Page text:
Creating a connection and a queue in RabbitMQ
Creating a connection and a queue in RabbitMQ

After creating the connection to the queue, I convert my customer object to a JSON object using JsonConvert and then encode this JSON to UTF8.

Convert the customer object to json and then encode it to UTF8
Convert the customer object to json and then encode it to UTF8

The last step is to publish the previously generated byte array using BasicPublish. BasicPublish has like QueueDeclare a couple of useful parameters but to keep it simple, I only provide the queue name and my byte array.

Publish the customer to the RabbitMQ queue
Publish the customer to the queue

That’s all the logic you need to publish data to your queue. Before I can use it, I have to do two more things though. First, I have to register my CustomerUpdateSender class in the Startup class. I am also providing the settings for the queue like the name or user from the appsettings. Therefore, I have to read this section in the Startup class.

Read the configs for the RabbitMQ queue and register the service
Read the configs for the queue and register the service

The last step is to call the SendCustomer method when a customer is updated. This call is in the Handle method of the UpdateCustomerCommandHandler. If you commented out the line before to test the application without RabbitMQ, you have to uncomment the call now.

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Implementation of reading data from RabbitMQ

Implementing the read functionality is a bit more complex because we have to constantly check the queue if there are new messages and if so, process them. I love .net core and it comes really handy here. .net core provides the abstract class BackgroundService which provides the method ExecuteAsync.  This method can be overriden and is executed regularly in the background.

In the OrderApi solution, I create a new project called OrderApi.Messaging.Receive, install the RabbitMQ.Client NuGet and create a class called CustomerFullNameUpdateReceiver. This class inherits from the BackgroundService class and overrides the ExecuteAsync method.

In the constructor of the class, I initialize my queue the same way as in the CustomerApi using QueueDeclere. Additionally, I register events that I won’t implement now but might be useful in the future.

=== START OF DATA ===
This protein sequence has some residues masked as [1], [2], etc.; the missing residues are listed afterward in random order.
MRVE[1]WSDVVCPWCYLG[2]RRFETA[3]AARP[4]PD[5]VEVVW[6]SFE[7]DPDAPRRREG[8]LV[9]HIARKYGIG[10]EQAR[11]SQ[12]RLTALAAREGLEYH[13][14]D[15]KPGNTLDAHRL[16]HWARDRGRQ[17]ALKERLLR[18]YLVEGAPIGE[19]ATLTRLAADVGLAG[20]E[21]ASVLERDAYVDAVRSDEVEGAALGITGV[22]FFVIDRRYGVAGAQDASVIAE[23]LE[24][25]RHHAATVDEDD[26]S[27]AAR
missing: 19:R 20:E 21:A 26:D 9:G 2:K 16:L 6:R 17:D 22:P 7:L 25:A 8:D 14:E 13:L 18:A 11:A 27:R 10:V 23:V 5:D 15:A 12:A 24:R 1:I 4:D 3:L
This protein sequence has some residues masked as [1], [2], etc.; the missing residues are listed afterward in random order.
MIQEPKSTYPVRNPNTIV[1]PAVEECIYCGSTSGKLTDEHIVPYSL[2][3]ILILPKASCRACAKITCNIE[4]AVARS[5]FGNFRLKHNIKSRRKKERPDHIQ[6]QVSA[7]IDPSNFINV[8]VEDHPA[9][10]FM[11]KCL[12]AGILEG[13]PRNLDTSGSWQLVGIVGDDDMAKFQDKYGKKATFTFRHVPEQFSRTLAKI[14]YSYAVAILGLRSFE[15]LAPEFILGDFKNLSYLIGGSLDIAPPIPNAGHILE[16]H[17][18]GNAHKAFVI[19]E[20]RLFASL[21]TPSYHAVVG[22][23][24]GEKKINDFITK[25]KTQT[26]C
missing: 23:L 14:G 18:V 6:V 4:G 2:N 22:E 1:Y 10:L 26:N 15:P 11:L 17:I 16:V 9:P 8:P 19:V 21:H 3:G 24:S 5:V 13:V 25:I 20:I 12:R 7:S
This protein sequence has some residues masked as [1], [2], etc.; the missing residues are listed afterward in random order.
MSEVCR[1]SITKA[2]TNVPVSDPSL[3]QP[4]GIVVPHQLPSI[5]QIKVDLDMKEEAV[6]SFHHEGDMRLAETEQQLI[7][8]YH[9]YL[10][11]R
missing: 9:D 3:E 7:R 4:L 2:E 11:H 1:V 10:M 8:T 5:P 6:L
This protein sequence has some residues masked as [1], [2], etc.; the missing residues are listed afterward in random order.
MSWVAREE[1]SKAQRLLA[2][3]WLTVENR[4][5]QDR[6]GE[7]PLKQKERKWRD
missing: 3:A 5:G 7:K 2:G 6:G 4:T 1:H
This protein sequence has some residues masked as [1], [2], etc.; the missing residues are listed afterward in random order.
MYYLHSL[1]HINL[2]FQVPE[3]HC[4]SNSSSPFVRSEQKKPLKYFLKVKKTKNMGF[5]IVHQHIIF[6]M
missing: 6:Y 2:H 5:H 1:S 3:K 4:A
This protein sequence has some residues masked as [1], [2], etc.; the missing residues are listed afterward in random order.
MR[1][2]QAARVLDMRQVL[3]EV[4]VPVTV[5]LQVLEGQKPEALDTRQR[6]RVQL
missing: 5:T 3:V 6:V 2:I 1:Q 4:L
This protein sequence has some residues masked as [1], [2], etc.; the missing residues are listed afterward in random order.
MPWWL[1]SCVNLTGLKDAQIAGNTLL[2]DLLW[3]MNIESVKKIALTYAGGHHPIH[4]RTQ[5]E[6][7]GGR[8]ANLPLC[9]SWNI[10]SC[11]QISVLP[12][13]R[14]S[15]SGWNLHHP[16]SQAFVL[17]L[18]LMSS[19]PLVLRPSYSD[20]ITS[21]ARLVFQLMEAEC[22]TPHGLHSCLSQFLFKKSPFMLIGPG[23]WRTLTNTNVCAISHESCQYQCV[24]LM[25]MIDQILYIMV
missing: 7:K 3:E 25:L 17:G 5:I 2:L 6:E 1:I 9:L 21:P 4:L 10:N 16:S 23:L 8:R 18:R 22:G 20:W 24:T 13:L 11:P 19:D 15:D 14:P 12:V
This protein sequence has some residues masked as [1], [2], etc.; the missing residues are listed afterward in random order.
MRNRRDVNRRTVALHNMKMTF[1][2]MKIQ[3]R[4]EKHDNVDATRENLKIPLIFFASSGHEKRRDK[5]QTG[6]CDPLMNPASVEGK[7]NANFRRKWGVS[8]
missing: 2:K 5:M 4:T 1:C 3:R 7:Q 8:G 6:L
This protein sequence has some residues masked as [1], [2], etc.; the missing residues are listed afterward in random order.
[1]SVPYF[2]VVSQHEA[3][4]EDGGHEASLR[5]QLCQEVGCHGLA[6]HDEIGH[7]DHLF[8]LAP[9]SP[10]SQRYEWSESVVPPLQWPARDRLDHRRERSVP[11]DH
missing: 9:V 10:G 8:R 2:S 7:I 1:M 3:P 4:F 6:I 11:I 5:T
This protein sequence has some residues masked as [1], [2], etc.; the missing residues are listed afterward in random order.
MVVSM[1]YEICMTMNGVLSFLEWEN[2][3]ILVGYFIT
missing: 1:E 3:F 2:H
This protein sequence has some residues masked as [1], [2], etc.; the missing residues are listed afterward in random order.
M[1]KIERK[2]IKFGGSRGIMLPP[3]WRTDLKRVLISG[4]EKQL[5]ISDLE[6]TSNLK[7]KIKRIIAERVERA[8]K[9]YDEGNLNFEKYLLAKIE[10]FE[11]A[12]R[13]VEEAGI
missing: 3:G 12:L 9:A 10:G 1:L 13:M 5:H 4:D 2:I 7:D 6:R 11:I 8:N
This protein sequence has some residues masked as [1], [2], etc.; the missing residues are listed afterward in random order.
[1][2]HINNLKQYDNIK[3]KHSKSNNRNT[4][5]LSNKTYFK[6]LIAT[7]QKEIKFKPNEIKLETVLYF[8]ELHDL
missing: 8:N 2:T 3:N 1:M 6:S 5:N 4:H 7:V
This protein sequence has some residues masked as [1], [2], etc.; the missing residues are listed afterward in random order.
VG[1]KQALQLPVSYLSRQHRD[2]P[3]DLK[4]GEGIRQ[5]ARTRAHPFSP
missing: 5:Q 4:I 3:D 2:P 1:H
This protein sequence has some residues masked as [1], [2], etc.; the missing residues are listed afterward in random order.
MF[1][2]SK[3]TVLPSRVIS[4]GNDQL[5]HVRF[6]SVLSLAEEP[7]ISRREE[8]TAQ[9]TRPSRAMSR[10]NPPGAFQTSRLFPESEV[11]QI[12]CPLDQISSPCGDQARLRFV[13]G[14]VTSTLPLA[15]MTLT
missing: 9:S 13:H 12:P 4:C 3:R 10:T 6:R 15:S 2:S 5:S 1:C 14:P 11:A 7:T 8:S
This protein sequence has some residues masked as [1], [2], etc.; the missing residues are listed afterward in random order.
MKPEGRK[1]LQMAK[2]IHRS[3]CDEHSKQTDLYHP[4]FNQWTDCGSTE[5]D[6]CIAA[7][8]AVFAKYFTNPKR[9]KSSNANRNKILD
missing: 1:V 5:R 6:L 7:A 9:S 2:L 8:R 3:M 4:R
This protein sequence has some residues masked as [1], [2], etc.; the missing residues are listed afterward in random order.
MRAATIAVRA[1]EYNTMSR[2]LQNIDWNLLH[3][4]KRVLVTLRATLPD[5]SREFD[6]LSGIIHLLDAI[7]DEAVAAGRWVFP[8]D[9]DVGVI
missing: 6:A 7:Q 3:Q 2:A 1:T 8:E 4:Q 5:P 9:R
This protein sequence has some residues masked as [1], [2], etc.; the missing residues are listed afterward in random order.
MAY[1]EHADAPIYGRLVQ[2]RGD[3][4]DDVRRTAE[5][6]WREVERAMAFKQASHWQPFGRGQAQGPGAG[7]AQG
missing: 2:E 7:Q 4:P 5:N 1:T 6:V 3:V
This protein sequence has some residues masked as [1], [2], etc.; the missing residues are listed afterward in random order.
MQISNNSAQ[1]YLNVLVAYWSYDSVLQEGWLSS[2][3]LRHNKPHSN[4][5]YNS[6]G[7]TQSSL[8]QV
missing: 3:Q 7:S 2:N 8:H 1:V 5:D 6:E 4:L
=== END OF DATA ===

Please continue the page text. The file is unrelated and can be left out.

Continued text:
Initialize the RabbitMQ queue
Initialize the RabbitMQ queue

Reading data from the queue

In the ExecuteAsync method, I am subscribing to the receive event and whenever this event is fired, I am reading the message and encode its body which is my Customer object. Then I am using this Customer object to call another service that will do the update in the database.

Read a message from the RabbitMQ queue and process it
Read a message from the queue and process it

That’s all you have to do to read data from the queue. The last thing I have to do is to register my CustomerFullNameUpdateReceiver class as a background service in the Startup class.

Register the class as background service
Register the class as background service

Run RabbitMQ in Docker

The publish and receive functionalities are implemented. The last step before testing them is to start an instance of RabbitMQ. The easiest way is to run it in a Docker container. If you don’t know what Docker is or haven’t installed it, download Docker Desktop for Windows from here or for Mac from here. After you installed Docker, copy the two following lines in Powershell or bash:

docker run -d --hostname my-rabbit --name some-rabbit -e RABBITMQ_DEFAULT_USER=user -e RABBITMQ_DEFAULT_PASS=password rabbitmq:3-management
docker run -it --rm --name rabbitmq -p 5672:5672 -p 15672:15672 rabbitmq:3-management

Don’t worry if you don’t understand them. Simplified these two lines download the RabbitMQ Docker image, start is as a container and configure the ports, the name, and the credentials.

Run RabbitMQ in a Docker container
Run RabbitMQ in a Docker container

After RabbitMQ is started, you can navigate to localhost:15672 and login with guest as user and guest as password.

Login into the RabbitMQ management portal
Login into the RabbitMQ management portal

Navigate to the Queues tab and you will see that there is no queue yet.

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Now you can start the OrderApi and the CustomerApi project. The order how you start them doesn’t matter. After you started the CustomerApi, the CustomerQueue will be created and you can see it in the management portal.

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Click on CustomerQueue and you will see that there is no message in the queue yet and that there is one consumer (the OrderApi).

Overview of the CustomerQueue and its Consumers
Overview of the CustomerQueue and its Consumers